Amy Cotterill

Using established biomarkers to inform clinical trials design for new patient populations or conditions

In recent years the number of registrations of truly new drugs has been about 30-40 each year (eg DiMasi, et al., 2003; Schmid & Smith, 2004) yet many more trials have been conducted successfully. This is because most trials establish benefit of a known compound in a new population, different dose or a different disease rather then investigate a novel compound. An example of such a trial could seek to show benefit of a compound in children when the product has already been shown to be beneficial in adults. From the example it is clear that, although some similarities between the findings can be expected, factors such as dose are likely going to be rather different. In practice many such trials are therefore designed using little or no information from the original trial. While this strategy is certainly sometimes justified, one would expect influential biomarkers such as single nucleotide polymorphisms (SNPs) to be stable across certain populations. Inclusion of these biomarkers in the design of trials, such as the one given in the example, would result in more efficient and safer trials.

The problem of inclusion of biomarkers in the design of clinical trials for identification of subpopulations benefiting from the treatment has been addressed by various authors (eg Brannath, et al., 2009; Chen & Beckman, 2009). Instead of claiming benefit for only a sub-population, an alternative strategy is to adjust dosage based on biomarkers. The potential for this approach has been recognised for some compounds such as the anticoagulant warfarin (eg Loebstein, et al., 2001), but no trial design has been developed to include a possible dose adjustment based on likely influential biomarkers. The objective of this project is therefore to develop a adaptive Phase I/II trials that exploit existing knowledge about the test item during candidate dose selection.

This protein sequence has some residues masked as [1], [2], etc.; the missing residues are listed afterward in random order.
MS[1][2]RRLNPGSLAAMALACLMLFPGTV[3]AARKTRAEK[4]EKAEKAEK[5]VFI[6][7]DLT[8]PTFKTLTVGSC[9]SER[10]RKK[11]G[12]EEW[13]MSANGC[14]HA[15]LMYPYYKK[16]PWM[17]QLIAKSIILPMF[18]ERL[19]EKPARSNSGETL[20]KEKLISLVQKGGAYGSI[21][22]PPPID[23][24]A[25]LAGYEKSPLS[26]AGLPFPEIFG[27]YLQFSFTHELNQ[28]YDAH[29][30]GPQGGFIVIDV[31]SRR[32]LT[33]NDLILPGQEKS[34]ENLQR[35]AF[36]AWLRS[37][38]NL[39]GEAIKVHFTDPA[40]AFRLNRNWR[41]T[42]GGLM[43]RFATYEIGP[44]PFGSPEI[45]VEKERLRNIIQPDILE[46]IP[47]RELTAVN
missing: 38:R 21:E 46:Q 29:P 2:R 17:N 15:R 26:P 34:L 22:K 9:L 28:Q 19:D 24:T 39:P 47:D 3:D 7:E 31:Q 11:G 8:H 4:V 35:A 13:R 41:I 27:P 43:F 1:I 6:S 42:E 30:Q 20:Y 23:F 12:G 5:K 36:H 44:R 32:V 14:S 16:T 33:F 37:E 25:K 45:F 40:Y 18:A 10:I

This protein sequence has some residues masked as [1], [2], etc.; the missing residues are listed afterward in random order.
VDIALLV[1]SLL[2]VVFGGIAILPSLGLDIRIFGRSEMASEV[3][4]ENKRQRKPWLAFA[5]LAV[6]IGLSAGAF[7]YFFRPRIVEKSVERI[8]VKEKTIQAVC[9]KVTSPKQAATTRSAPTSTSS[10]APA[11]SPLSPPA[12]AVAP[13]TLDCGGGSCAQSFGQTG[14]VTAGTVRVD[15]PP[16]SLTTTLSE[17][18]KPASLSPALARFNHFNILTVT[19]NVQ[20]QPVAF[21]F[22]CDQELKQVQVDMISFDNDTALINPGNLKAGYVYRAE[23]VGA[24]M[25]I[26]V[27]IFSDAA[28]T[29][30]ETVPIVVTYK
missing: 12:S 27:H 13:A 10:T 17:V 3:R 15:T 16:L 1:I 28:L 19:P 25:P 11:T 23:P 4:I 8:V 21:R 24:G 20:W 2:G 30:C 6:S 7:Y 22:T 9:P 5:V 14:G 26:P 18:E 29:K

DiMasi, J. A., Hansen, R. W. & Grabowski, H. G., 2003. The price of innovation: New estimates of drug development costs. Journal of Health Economics, 22 (6), 151-185.

Schmid, E.F. & Smith D.A., 2004. Is pharmaceutical R&D just a game of chance or can strategy make a difference? Drug Discovery Today, 9 (1), pp. 18-26.

Brannath, W., Zuber, E., Branson, M., Bretz, F., Gallo, P., Posch, M. & Racine-Poon, A., 2009. Confirmatory adaptive designs with Bayesian decision tools for a targeted therapy in oncology. Statistics in Medicine, 28 (10), pp. 1445-1463.

Chen, C. & Beckman R.A., 2009. Hypothesis Testing in a Confirmatory Phase III Trial With a Possible Subset Effect. Statistics in Biopharmaceutical Research, 1 (4), pp. 431-440.

Loebstein, R., Yonath, H., Peleg, D., Almog, S., Rotenberg, M., Lubetsky, A., Roitelman, J., Harats, D., Halkin, H. & Ezra, D., 2001. Interindividual variability in sensitivity to warfarin-Nature or nurture? Clinical Pharmacology & Therapeutics, 70 (2), pp. 159-164.

Amy Cotterill
The MPS Research Unit
Department of Mathematics and Statistics
Fylde College; Lancaster University Lancaster, Lancashire LA1 4YF

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